My dad’s father died in 1985 when my dad was twenty-one, eleven years prior to my birth. I never knew “Poppy Bob” and I barely knew “Grandma Lua,” my dad’s mother.
Poppy Bob was a navy man before becoming police officer in town, so well respected (I assume) that after his passing the town named a street after him. He loved photography and was always taking pictures, and that’s pretty much all I know about him and his life.
I’m not even sure how or why he died, although I believe it was a medical reason.
My dad’s mother, Grandma Lua, was alive until 2007 but suffered from Alzheimer’s and a genetic disorder that made her a shell of the person she once was. I have one spotty memory of being at her house when I was very young. My final memory of Grandma Lua is when I visited her in the nursing home towards the end of her life, when she had lost all ability to talk and emote. I was a fifth grader when we buried her, but I lost her much earlier.
The youngest of six siblings, my dad’s family is quite large. There are twenty-three grandchildren on that side and I am the fifth youngest. My cousins are split between those who got to make memories with my Grandma Lua and those who were too young to have any memories, or were born after she passed. I don’t think I fit into any of those categories though.
I mean she was alive for eleven years of my life, but my only memories of her are from when I was maybe two-years-old.
I find lately that thinking about the grandparents I never knew brings me to tears. I’m not quite sure why though.
This week my dad’s childhood home is being sold out of the family. I’d only been to it a handful of times in my younger years for family parties and such and had never felt any particular connection to it, nor would I have recognized it if I drove by. My mom had my dad take my brother and I there for one last look around. A two-bedroom, one bathroom home that once slept my dad’s family of eight is now a modern and newly renovated house.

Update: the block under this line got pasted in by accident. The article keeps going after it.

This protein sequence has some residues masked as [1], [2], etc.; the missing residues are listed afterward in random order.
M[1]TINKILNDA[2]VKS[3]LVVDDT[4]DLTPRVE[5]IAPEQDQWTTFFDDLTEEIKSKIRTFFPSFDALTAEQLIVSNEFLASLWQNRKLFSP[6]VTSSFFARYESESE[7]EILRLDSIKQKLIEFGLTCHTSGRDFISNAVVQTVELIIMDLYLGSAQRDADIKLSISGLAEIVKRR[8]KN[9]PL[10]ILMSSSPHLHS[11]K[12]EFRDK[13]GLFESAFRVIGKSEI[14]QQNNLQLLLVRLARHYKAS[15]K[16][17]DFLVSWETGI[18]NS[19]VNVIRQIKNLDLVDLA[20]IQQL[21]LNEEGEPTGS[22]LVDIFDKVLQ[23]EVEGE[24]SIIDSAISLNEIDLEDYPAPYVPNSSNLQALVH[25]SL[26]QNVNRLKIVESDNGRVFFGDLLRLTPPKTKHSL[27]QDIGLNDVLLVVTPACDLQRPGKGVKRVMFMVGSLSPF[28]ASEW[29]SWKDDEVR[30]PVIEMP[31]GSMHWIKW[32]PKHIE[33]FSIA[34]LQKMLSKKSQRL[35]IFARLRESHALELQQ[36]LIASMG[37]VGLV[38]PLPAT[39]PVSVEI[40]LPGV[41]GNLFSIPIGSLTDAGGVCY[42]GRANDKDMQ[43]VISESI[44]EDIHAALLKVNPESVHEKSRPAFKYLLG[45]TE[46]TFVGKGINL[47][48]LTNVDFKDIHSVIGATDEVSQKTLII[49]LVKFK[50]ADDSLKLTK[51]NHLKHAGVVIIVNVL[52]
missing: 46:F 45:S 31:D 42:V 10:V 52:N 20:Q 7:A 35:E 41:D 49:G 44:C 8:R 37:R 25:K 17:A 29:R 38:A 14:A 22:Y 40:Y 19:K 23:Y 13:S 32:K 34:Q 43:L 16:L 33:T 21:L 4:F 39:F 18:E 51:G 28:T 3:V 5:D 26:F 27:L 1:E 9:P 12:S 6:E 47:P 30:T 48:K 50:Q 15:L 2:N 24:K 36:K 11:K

We were going through a couple of boxes of photographs while there and in that one hour, I learned more about my dad’s childhood and family than he had ever shared himself. (My dad’s not really a sharer.)
I saw pictures of my Poppy Bob in the military, as a police officer, and as a newly wed with my Grandma Lua. My favorite photo has to be the one where they walked out of the doors of the church after they got married. This was a couple I never knew and yet in that moment I felt so close to them because I’ve walked through those same church doors on Christmas Eves, Easter Sundays, and my cousins’ wedding days.
The photos of them show a beautiful young woman and a handsome young man so excited to be with each other. They started a family in these photographs and the family grew and grew and grew until the photographs picture my cousins and brother.
But there were photos from even earlier in their lives, photos of my great grandparents, my grandparents as small children, birth announcements, and school portraits.
In this way I finally met my grandparents; I only wish I could take a photo with them too.